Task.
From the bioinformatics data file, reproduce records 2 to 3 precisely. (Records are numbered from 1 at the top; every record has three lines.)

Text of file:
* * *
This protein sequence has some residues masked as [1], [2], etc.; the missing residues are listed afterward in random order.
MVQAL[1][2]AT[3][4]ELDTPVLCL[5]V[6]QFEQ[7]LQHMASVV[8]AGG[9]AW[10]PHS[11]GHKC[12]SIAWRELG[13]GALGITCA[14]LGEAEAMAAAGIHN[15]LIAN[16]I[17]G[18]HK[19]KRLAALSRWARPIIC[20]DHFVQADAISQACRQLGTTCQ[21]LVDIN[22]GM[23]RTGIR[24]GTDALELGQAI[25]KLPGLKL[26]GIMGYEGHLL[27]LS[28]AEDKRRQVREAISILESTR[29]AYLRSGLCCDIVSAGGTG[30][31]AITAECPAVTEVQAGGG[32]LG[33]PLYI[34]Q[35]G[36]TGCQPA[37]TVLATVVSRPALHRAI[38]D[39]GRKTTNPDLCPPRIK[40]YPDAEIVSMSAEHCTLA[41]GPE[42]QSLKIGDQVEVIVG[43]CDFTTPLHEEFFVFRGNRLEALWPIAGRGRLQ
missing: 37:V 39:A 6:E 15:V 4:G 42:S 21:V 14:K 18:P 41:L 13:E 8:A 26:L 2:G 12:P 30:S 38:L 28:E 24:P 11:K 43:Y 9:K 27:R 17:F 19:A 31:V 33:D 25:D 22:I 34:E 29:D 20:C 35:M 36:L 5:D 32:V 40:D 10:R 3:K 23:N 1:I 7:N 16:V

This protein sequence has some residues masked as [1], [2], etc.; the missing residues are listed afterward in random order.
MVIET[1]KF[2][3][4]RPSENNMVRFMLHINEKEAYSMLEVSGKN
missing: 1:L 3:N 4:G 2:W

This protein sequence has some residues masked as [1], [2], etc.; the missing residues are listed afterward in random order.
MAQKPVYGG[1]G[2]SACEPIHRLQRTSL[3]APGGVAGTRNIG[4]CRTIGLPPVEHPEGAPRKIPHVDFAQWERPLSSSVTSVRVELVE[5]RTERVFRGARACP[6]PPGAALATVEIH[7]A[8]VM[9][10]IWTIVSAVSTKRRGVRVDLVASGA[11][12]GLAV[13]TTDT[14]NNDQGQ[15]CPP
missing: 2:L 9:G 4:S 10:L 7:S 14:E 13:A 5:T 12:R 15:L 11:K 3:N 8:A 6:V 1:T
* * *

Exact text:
This protein sequence has some residues masked as [1], [2], etc.; the missing residues are listed afterward in random order.
MVIET[1]KF[2][3][4]RPSENNMVRFMLHINEKEAYSMLEVSGKN
missing: 1:L 3:N 4:G 2:W

This protein sequence has some residues masked as [1], [2], etc.; the missing residues are listed afterward in random order.
MAQKPVYGG[1]G[2]SACEPIHRLQRTSL[3]APGGVAGTRNIG[4]CRTIGLPPVEHPEGAPRKIPHVDFAQWERPLSSSVTSVRVELVE[5]RTERVFRGARACP[6]PPGAALATVEIH[7]A[8]VM[9][10]IWTIVSAVSTKRRGVRVDLVASGA[11][12]GLAV[13]TTDT[14]NNDQGQ[15]CPP
missing: 2:L 9:G 4:S 10:L 7:S 14:E 13:A 5:T 12:R 15:L 11:K 3:N 8:A 6:V 1:T